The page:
The $MAC$ algorithm may be randomized.
Security: A MAC is $(t,\epsilon,q)$secure if no $t$time algorithm can succeed with probability more than $\epsilon$ in existentially forging a MAC with a $q$chosen message attack. In more detail, consider the following game:

The challenger picks a random $K \leftarrow \{0,1\}^s$.

The adversary asks for the MACs of messages $M_i$ for $1\le i \le q$.

The adversary sends $\langle M, T \rangle$ where $M \ne M_i$ for any $1 \le i \le q$ and wins if $MACverify(M,T,K)$ is true.
The MAC is $(t,\epsilon,q)$secure if for all $t$time adversaries $A$ we have $Pr[A wins] \lt \epsilon$.
It is easily seen that if $F$ is a $(t,\epsilon,q)$PRF then $F$ is also a $(t,\epsilon + 1/2^T,q)$MAC.
Thus PRF’s imply (deterministic) MAC’s, but the converse is not true. For example, if $F$ is a $(t,\epsilon,q)$PRF then $MAC_K(M) = F_K(M)1$ is a $(t,\epsilon+1/2^T,q)$MAC but not a PRF. In some sense, PRF’s are overkill for MAC’s. This motivates the following definition.
Unpredictable Functions
A function $f:\{0,1\}^n \times \{0,1\}^s \rightarrow \{0,1\}^T$ is a $(t,\epsilon,q)$unpredictable function if

Given $K \in \{0,1\}^s$, $f_K(x)$ can be "efficiently" computed.

For all $t$time algorithms $A$ that make at most $q$ queries to $f$,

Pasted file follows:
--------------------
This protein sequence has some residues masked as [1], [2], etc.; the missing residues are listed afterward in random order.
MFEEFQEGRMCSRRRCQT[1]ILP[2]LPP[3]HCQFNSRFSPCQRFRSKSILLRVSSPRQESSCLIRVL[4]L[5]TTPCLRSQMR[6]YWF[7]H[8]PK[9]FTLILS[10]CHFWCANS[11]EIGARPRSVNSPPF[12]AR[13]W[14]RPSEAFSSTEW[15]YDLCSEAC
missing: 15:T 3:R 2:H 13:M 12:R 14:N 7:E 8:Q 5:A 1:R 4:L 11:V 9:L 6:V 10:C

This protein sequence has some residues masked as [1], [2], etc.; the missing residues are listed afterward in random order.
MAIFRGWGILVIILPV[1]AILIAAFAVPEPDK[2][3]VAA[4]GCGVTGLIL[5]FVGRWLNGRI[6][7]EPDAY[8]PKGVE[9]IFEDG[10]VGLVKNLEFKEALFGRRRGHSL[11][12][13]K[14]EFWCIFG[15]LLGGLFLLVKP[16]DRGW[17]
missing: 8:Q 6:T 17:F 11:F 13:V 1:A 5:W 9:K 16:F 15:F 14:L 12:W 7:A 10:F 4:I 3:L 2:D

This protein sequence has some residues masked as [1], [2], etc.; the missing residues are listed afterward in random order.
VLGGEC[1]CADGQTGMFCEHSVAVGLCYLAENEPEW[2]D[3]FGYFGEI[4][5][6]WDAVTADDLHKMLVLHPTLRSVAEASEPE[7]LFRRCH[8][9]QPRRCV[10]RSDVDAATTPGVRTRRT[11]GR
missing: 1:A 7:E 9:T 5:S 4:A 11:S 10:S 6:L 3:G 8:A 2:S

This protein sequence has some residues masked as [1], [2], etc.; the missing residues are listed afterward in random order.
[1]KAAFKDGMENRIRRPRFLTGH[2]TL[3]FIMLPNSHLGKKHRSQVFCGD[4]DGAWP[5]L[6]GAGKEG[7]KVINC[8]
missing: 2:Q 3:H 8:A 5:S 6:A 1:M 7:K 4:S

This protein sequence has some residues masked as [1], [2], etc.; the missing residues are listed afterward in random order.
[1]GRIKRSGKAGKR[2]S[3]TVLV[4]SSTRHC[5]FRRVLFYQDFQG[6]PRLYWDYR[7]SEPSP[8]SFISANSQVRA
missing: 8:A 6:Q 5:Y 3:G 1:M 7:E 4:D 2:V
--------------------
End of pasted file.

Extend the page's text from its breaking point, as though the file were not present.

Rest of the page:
where $A$ did not query the oracle at $M$.
Every PRF is an UF, but not conversely. However, PRF’s can be constructed from UF’s via the GoldreichLevin method: $F'_{K,R} = \langle F_K(X), R\rangle \in \{0,1\}$.
Enlarging the domain of PRF’s
Recall that CBCF for a keyed function $F$ on a message $M$ is defined as follows. Break $M$ into blocks $M_i$. Then
*Theorem: *[BRK’92] (Security of CBCMAC)
Let $F:\{0,1\}^n \times \{0,1\}^s \rightarrow \{0,1\}^T$ be a $(t,\epsilon,q)$PRF. Then $CBCF(M_1,...,M_b)$ is a $(t,\epsilon+q^2 b^2 / 2^{n1} ,q/b)$PRF.
Intuitively, CBCF is secure if $b \ll 2^{n/2}/q$. For larger $b$ there is a known attack (birthday attack).
Enlarging the domain of UF’s
We present three methods for doing this.
Theorem 1: Let $F:\{0,1\}^n\times\{0,1\}^s\rightarrow\{0,1\}^T$ be a $(t,\epsilon,q)$UF, and let $H:\{0,1\}^*\rightarrow\{0,1\}^n$ be a collisionresistant hash function. Then
is a $(t,\epsilon,q)$UF.
Theorem 2: Let $f:\{0,1\}^n\times\{0,1\}^s\rightarrow\{0,1\}^T$ be a $(t,\epsilon,q)$PRF, and let $H=\{h_K:\{0,1\}^N\rightarrow\{0,1\}^n$ be a family of hash functions such that for all $x\ne y \in \{0,1\}^N$, we have $Pr_{h\leftarrow H}[h(x) = h(y)] \lt \epsilon'$. Then
is a $(t,\epsilon+\epsilon',q)$MAC.
Theorem 3: Let $f:\{0,1\}^n\times\{0,1\}^s\rightarrow\{0,1\}^T$ be a $(t,\epsilon,q)$PRF, and let $H=\{h_K:\{0,1\}^N\rightarrow\{0,1\}^n$ be a family of hash functions such that for all $x, y \in \{0,1\}^N$ and for all $r \in {0,1}^T$, we have $Pr_{h\leftarrow H}[h(x) \oplus h(y) = r] \lt \epsilon'$. Then
is a $(t,\epsilon+\epsilon',q)$MAC.
Note the last theorem involves a nondeterministic MAC. In short, for a secure MAC, we can do PRF(UHF), or UF(CRHF) (so weaken the requirements on one function but strengthen the requirements on the other), or [UHF(M) $\oplus$ PRF®, R].